Parliament joins ABSA, SARB in bid to strike down Public Protector’s action

By Matthew le Cordeur, Fin24

Cape Town – Parliament has joined Absa and the South African Reserve Bank (SARB) in heading to court to get Public Protector Busisiwe Mkhwebane’s remedial action set aside, as they believe it is unlawful.

Houses of Parliament entrance, Cape Town, South Africa

Parliament said in a statement on Thursday that it will “initiate a court application to have this remedial action set aside on the basis of its unconstitutionality”.

Mkhwebane’s report into “allegations of maladministration, corruption, misappropriation of public funds and failure by the South African government to implement the CIEX report and to recover public funds from Absa Bank” was broadened this year to include a controversial remedial action.

On Monday, she ordered the Portfolio Committee on Justice and Correctional Services to initiate a process to change the Constitution “in pursuit of improving socio-economic conditions of the citizens of the republic”.

Mkhwebane said they must amend a paragraph in the Constitution that removes reference to “protect the value of the currency”.

In response, Parliament said: “The Public Protector’s remedial action essentially instructs a committee of Parliament to start a legislative process, prescribes to the institution on the policy that will inform the bill, the wording of the amendment of the Constitution’s section 224 and directs what constitutional provisions must inform the legislative process of the bill.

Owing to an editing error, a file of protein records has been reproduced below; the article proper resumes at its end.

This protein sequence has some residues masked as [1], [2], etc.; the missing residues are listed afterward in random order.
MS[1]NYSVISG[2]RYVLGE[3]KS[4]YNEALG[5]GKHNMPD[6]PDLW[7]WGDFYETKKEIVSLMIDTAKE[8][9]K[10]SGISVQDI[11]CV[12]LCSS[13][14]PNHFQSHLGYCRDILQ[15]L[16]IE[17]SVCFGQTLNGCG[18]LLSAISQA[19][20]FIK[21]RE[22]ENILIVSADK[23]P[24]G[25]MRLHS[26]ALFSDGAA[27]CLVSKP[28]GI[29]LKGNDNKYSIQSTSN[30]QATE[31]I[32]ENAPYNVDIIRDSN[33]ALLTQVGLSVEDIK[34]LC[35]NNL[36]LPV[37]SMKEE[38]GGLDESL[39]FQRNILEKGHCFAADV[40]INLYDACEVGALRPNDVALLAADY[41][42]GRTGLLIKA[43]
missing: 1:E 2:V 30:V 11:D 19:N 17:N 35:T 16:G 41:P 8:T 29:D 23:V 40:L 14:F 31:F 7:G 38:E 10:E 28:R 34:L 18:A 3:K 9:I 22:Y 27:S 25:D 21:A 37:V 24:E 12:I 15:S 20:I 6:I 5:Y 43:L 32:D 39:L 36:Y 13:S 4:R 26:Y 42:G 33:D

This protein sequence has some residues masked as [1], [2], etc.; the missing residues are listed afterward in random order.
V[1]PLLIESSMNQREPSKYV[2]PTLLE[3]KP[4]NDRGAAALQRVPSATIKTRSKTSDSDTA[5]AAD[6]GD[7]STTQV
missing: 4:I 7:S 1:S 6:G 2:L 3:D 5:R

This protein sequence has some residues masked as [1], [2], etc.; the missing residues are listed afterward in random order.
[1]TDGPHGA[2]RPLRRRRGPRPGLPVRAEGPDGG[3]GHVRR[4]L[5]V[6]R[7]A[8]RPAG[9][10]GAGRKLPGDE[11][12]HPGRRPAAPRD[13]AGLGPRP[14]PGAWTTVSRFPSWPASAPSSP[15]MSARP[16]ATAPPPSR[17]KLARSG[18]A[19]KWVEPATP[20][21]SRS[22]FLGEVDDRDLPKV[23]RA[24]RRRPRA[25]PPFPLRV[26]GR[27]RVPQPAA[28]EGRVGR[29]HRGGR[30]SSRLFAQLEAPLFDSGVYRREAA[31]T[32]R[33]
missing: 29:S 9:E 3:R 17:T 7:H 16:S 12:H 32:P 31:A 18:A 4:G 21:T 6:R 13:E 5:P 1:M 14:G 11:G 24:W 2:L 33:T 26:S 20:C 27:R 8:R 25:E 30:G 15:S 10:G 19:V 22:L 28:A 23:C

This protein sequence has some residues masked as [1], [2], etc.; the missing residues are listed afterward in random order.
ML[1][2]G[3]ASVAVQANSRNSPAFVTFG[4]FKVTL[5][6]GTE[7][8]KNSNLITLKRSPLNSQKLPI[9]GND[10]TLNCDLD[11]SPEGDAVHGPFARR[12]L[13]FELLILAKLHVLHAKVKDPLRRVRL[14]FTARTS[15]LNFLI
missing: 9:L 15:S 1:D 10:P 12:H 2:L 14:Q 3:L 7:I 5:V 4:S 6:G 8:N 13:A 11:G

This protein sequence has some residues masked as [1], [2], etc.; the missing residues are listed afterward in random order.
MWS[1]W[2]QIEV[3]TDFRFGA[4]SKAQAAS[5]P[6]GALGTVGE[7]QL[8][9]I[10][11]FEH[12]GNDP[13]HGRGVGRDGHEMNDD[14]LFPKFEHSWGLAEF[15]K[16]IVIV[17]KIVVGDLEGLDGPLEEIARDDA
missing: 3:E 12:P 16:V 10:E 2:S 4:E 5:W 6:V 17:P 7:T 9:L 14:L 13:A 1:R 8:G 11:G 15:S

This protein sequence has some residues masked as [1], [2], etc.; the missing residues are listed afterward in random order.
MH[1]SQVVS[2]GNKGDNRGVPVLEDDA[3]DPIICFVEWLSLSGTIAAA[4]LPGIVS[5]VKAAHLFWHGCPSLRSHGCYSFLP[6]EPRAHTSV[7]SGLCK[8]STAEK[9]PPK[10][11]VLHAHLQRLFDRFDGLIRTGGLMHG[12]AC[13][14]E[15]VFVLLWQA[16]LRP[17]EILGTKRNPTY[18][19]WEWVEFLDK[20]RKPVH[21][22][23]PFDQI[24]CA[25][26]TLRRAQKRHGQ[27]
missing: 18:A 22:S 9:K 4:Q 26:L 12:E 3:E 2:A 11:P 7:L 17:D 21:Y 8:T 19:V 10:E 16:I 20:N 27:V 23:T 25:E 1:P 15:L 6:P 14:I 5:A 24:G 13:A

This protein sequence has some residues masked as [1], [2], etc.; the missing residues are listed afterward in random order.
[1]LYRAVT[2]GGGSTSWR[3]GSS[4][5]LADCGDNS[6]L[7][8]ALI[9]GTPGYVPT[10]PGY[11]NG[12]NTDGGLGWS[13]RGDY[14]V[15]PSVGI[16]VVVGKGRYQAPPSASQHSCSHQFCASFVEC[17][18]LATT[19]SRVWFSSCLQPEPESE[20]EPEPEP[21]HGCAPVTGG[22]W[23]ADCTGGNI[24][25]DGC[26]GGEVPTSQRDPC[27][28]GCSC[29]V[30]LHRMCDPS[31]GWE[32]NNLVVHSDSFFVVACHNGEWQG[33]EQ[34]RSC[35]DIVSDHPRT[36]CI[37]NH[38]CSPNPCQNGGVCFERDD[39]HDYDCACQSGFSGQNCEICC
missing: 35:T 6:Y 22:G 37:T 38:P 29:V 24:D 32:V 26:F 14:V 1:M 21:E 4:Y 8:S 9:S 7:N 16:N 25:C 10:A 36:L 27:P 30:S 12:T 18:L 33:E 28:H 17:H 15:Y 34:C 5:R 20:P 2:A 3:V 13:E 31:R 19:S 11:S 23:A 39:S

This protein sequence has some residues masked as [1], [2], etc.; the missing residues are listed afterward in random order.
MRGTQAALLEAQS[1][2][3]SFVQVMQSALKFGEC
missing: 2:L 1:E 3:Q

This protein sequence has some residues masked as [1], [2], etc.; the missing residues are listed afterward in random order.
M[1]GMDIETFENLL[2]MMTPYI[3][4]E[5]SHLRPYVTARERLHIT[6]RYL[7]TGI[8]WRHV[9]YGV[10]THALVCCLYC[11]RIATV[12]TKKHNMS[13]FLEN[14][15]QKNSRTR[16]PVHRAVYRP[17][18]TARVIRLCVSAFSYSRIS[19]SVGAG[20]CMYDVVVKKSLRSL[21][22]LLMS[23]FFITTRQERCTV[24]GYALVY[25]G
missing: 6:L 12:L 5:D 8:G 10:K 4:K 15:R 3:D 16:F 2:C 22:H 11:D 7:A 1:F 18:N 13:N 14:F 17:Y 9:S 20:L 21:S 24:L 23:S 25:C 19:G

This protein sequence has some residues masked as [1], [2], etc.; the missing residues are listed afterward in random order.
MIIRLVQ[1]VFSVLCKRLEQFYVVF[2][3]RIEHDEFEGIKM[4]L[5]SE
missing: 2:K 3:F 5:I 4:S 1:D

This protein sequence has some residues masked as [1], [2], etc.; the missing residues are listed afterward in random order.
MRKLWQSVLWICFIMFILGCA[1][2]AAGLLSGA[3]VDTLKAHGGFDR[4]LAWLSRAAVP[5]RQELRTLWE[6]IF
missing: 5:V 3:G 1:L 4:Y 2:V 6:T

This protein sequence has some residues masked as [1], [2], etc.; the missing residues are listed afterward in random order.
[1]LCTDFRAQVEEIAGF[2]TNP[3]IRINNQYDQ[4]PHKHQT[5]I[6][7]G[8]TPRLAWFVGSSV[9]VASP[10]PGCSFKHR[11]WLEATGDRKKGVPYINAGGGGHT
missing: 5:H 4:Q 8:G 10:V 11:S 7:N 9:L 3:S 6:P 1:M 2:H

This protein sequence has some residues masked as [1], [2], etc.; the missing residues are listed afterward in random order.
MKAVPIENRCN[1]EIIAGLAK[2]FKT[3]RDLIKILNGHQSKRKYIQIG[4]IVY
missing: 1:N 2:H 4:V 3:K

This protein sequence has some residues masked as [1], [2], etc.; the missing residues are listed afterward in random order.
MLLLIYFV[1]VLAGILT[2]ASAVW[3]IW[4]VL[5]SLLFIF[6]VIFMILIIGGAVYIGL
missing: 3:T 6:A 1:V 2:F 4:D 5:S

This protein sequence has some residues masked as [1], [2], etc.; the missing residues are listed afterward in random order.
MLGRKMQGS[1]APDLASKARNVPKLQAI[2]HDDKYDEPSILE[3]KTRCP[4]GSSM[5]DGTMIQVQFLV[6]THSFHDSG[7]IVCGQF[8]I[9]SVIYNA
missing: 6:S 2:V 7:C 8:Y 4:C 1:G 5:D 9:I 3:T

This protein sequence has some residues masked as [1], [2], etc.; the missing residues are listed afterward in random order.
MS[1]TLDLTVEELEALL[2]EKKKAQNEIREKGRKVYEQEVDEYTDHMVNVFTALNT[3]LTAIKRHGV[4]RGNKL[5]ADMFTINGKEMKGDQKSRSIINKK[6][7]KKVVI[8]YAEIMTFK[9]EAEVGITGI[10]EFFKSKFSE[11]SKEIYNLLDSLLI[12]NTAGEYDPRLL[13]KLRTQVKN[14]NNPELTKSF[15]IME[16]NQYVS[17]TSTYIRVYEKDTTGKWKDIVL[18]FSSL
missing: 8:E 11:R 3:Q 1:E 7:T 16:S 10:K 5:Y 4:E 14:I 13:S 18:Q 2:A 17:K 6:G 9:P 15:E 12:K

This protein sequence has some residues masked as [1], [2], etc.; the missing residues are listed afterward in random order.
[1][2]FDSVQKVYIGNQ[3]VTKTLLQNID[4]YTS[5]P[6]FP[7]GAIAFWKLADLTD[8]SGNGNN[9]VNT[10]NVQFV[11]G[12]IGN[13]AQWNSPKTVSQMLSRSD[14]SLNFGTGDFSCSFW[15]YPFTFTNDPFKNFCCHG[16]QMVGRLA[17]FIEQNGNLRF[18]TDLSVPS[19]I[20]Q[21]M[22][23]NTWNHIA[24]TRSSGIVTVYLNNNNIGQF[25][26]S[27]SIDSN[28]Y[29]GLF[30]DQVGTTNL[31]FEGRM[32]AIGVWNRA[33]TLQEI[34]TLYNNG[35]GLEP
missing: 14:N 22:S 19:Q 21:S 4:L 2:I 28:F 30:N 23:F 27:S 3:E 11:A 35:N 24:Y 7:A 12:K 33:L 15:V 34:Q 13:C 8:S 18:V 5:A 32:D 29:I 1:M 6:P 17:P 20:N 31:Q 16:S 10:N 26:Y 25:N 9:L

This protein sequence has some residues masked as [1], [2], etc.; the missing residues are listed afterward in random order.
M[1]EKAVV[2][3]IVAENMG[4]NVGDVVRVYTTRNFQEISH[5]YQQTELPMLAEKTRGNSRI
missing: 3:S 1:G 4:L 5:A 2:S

“Parliament believes that the remedial action, which is binding in terms of the law, usurps the powers of the institution under the Constitution. Section 57 of the Constitution empowers the Assembly to control its internal arrangements, proceedings and procedures.”

The SARB said on Tuesday that it was advised to bring urgent review proceedings to have the remedial action set aside. “The Reserve Bank has resolved to do so.

“The Reserve Bank has consulted its legal team and has been advised that the remedial action prescribed by the Public Protector falls outside her powers and is unlawful.”

A women uses an ATM at a branch of Barclay’s South African subsidiary Absa bank in Johannesburg. Picture taken March 6, 2016. REUTERS/Siphiwe Sibeko

Absa said on Wednesday it was approaching the court “due to numerous misrepresentations and factual inaccuracies which form the basis of the Public Protector’s findings, and what we submit are the irrational and unreasonable legal conclusions in the report. The misconceptions and inaccuracies in the report are profound and damaging to Absa’s reputation.

“We have accordingly instructed our lawyers to immediately prepare an application to the High Court to have the report and its remedial actions set aside.

We deny that Absa received R1.125bn by way of unlawful assistance and we firmly maintain our position that all of Absa’s obligations to the South African Reserve Bank were met in full by October 1995,” said Absa.